Coop and Predator question -- advice please!!!

Discussion in 'Coop & Run - Design, Construction, & Maintenance' started by dancingmama, May 13, 2010.

  1. dancingmama

    dancingmama Out Of The Brooder

    56
    0
    39
    Jan 17, 2010
    Ann Arbor, MI
    Well, it looks like we're joining the ranks of backyard chicken people!!!

    We are getting this coop, as we found it used at a really good price:

    http://handcraftedcoops.com/small-portable-chicken-coop

    My question is.... it's mobile, so we could move it every few days, which would be great for the grass! But then we couldn't dig down fencing around it to protect the chickens from burrowers.

    Are burrowers a problem? Should I just pick a spot and plant it? Anyone with experience or opinions?

    Thanks!
    Julie
     
    Last edited: May 17, 2010
  2. elmo

    elmo Chillin' With My Peeps

    4,852
    33
    249
    May 23, 2009
    DFW
    You could attach an apron of hardware cloth around the bottom perimeter, fashioned to lie flat on the ground outwards. Then you can tack down the apron in a few places or weight it with bricks or rocks.

    Here's a picture of my tractor with apron:

    [​IMG]

    I fashioned four flaps using rectangular pieces of hardware cloth, folding under all the edges so they wouldn't be sharp. Then I used Loxit clips to attach the wire flaps to each side of the tractor. When I want to move the tractor, each panel can be flipped up out of the way.

    I use my tractor only for daytimes, though, so I wasn't really trying to make it as secure as I possibly can. Our yard is fenced, so I don't have to worry about dogs, just the occassional roaming cat. I lock my chickens in a secure, stationary coop/run at night...or bring them in the house (blush) when they have young chicks to care for, like right now.

    Welcome to the wonderful world of chicken keeping!
     
  3. dancingmama

    dancingmama Out Of The Brooder

    56
    0
    39
    Jan 17, 2010
    Ann Arbor, MI
    elmo, what a beautiful run/tractor/thing!

    the coop we are buying is about 60 pounds, so it's not terribly light. I like the idea of the hardware cloth apron, and the picture really helps. Thank you so much!
     
  4. GermanChick

    GermanChick Chillin' With My Peeps

    442
    0
    121
    Apr 12, 2010
    NW Missouri
    Quote:x2 !!!!! I love the idea of the willow branches, makes it look so natural. After seeing that tractor I had to check out your website and I love your summer coop, very nice !!!!
     
  5. elmo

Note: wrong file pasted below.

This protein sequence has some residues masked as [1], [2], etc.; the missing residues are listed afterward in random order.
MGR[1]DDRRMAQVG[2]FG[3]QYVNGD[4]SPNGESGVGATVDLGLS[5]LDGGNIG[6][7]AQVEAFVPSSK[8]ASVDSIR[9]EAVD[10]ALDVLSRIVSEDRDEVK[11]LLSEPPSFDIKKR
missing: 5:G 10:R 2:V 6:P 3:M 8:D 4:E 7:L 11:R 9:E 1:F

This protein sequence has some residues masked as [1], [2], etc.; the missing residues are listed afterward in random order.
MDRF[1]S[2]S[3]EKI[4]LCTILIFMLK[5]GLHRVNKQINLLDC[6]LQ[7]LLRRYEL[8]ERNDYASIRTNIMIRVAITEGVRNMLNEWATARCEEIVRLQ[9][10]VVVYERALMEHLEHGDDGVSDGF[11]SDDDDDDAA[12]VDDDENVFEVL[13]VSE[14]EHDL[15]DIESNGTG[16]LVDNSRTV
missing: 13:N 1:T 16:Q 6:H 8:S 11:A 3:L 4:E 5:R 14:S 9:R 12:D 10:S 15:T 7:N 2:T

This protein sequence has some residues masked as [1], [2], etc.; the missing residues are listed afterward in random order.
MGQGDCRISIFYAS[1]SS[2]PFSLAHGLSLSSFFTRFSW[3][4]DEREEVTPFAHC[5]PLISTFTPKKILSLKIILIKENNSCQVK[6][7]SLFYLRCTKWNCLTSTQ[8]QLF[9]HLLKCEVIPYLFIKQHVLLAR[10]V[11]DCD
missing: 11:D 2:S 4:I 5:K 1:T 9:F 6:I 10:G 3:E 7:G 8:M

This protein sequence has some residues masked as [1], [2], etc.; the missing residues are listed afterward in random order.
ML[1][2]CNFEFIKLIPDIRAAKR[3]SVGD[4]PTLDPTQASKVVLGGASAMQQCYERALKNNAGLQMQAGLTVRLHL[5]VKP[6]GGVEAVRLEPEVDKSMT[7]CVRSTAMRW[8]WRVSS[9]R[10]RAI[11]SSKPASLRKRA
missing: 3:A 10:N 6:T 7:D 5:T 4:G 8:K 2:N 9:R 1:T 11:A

elmo Chillin' With My Peeps

    4,852
    33
    249
    May 23, 2009
    DFW
    Thank you for the compliments! I need to update my page, because the way I attached the apron to the new tractor really works better than the way I had it set up on the old one.

    On the old tractor, the side wire and the apron were one piece of wire, simply bent at ground level. When I moved the tractor, sometimes the wire would fold underneath and get caught. It was annoying. The hinged panels on the new tractor work much better.

    I'm building yet another tractor right now, too. I'm using these metal hoops:

    http://www.farmtek.com/farm/supplies/prod1;ft1_coldframes_hightunnels;pg104155.html

    I'm going to paint the hoops black, attach them to baseboards, and wrap with hardware cloth. I need another tractor so I can keep the dominant hen and her chicks separate from my two other hens and their chicks until the chicks are older.

    I think this style of tractor will be easier to construct as well as lighter. We'll see!
     
  6. patandchickens

    patandchickens Flock Mistress

    12,521
    95
    341
    Apr 20, 2007
    Ontario, Canada
    Elmo, that is BEAUTIFUL, I've not seen one made that way before, it looks so much different than the usual "I went to the lumberyard" tractor. I am SO doing that with my 8x8 grow-out tractor!!!!!! <applause applause>

    Dancingmama, a tractor is always going to be inherently less predatorproof than a fixed coop, so I would not suggest using one where you expect the predator load to be high (e.g. a yard that passing dogs can easily get into). But if there is not THAT much risk from predators, then yes, a good solution is to use a wire apron. It can either be fixed to the edges of the tractor (in which case it needs to be narrow, like less than a foot wide, or it's too hard to move the tractor), or it can be hinged to them and you flip it up to move (which I have not tried but WOULD if I were building another tractor, and others have said it works well), or you can use separate pieces of wire laid around the tractor and moved separately, which is less secure and more aggravation and having done it I don't recommend it <g>

    Good luck, have fun,

    Pat
     
  7. dancingmama

    dancingmama Out Of The Brooder

    56
    0
    39
    Jan 17, 2010
    Ann Arbor, MI
    Pat, that makes so much sense. I can totally picture it, and so an apron it will be! Thank you everyone! We are getting our coop tomorrow, and our brooder today, and our chicks tomorrow, and I'm so excited!!!!
     
  8. kfchickenlady

    kfchickenlady Chillin' With My Peeps

    Apr 28, 2010
    N.Calif.
    That tractor built with twigs is awesome!!! I will have to have one of those, thanks for sharing [​IMG]
     
  9. elmo

    elmo Chillin' With My Peeps

    4,852
    33
    249
    May 23, 2009
    DFW
    For anyone who is interested, here's where I bought my willow rolled fencing:

    http://www.mastergardenproducts.com/willowfence.htm

    They have many different kinds of rolled fencing, there, lots to look at. Our chickens really seem to appreciate the cover that the fencing provides.
     

BackYard Chickens is proudly sponsored by